Oh, and also – did you see that someone found our blog using the search terms “dumb book house of the spirits”? Hahaha! I don’t think I ever called it a dumb book, but maybe I did.
I think you might have used the word dumb in a post. That’s funny though. I always forget about it. I need to look at the search terms thing more often.
Just found the beginnings of your list. I started with Bethany’s and then started scrolling around and thinking about what I would put on it. I chose Margaret Atwood, The Blind Assassin, and was delighted to find it on Jill’s list. At first I was afraid that I would have not read any of the books, but now I feel that maybe I underestimated my reading history. Maybe I am not a hopeless science person. That said, I admit that I am skimming past sections in John Steinbeck’s writing that are probably the ones I would have had to write an essay on for an English class. I just want to get back to the story…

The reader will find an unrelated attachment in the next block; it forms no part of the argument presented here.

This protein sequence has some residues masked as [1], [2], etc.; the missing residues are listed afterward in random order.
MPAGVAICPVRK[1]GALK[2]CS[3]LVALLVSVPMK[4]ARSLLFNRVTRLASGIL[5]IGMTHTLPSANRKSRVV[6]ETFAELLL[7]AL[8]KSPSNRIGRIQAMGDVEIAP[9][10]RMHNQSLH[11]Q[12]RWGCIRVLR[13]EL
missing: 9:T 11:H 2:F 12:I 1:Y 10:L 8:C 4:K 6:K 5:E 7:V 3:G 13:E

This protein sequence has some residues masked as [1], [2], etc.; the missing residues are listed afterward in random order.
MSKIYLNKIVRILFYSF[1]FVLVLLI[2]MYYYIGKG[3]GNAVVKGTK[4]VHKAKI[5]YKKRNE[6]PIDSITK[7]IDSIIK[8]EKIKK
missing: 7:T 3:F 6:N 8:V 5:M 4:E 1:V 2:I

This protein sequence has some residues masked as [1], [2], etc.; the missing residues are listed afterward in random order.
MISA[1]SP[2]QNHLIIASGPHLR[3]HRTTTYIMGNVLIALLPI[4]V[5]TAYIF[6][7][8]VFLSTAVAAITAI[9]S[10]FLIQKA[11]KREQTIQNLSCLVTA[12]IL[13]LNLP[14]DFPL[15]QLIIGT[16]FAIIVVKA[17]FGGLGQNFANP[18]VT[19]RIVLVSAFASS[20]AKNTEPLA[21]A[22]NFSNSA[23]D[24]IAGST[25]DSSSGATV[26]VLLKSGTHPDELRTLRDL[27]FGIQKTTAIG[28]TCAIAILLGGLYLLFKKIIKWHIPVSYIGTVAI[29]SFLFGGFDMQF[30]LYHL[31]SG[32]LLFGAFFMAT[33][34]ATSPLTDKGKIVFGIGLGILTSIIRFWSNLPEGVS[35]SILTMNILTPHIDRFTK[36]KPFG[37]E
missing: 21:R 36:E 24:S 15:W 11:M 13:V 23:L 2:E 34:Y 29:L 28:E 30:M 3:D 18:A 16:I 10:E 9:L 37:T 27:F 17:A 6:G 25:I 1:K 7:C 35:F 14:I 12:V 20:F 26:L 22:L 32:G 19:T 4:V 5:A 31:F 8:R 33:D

Anita, you are far from a hopeless science person!! 🙂
I’ve read lots of the BBC Big Read books…. A few years ago, Jeff said that he could get through the Pulitzer list before I did. I won, because I was the only one who read any of them (I read one. Ha).
I can’t believe there’s betting on who will win the next Nobel Prize! Hilarious!
Even better than the fact that the betting exists… scroll all the way to the bottom of the list of writers and see who the last one on the list is.
Well at least she is at the bottom of the list.